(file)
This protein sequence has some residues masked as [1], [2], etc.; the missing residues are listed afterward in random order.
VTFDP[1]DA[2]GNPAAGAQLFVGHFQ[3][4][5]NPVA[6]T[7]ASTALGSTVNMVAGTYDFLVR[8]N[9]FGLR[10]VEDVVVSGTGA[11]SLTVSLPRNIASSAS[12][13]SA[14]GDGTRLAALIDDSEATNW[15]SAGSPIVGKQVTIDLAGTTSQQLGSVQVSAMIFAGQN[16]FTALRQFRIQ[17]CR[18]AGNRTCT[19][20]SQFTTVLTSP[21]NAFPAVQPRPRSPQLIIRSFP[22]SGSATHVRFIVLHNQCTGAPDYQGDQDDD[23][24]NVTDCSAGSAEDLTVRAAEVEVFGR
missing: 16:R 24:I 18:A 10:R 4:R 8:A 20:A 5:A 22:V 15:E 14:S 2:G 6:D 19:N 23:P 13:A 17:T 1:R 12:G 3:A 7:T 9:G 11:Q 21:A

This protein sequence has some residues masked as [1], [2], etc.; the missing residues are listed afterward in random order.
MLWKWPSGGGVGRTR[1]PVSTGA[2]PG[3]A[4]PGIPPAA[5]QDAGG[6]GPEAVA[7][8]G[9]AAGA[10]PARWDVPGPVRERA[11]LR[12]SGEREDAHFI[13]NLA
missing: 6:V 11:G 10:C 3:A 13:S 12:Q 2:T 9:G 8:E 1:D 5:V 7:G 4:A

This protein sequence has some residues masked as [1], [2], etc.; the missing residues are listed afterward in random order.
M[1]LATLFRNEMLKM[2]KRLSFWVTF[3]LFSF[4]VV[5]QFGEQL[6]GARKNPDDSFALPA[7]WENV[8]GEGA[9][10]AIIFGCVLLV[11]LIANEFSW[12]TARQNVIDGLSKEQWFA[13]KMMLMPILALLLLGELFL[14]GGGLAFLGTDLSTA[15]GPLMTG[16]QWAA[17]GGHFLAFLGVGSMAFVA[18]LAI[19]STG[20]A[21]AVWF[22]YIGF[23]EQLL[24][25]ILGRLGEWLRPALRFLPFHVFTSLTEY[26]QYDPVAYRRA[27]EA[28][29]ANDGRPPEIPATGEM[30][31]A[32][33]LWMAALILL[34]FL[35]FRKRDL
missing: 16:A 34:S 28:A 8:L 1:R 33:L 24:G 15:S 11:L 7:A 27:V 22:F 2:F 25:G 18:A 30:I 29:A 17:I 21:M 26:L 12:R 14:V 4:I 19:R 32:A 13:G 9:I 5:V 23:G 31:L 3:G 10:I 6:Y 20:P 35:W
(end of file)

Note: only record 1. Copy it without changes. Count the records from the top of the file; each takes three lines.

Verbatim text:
This protein sequence has some residues masked as [1], [2], etc.; the missing residues are listed afterward in random order.
VTFDP[1]DA[2]GNPAAGAQLFVGHFQ[3][4][5]NPVA[6]T[7]ASTALGSTVNMVAGTYDFLVR[8]N[9]FGLR[10]VEDVVVSGTGA[11]SLTVSLPRNIASSAS[12][13]SA[14]GDGTRLAALIDDSEATNW[15]SAGSPIVGKQVTIDLAGTTSQQLGSVQVSAMIFAGQN[16]FTALRQFRIQ[17]CR[18]AGNRTCT[19][20]SQFTTVLTSP[21]NAFPAVQPRPRSPQLIIRSFP[22]SGSATHVRFIVLHNQCTGAPDYQGDQDDD[23][24]NVTDCSAGSAEDLTVRAAEVEVFGR
missing: 16:R 24:I 18:A 10:R 4:R 8:A 20:A 5:A 22:V 15:E 14:S 2:G 6:D 19:N 23:P 13:A 17:T 1:R 12:G 3:A 7:T 9:G 11:Q 21:A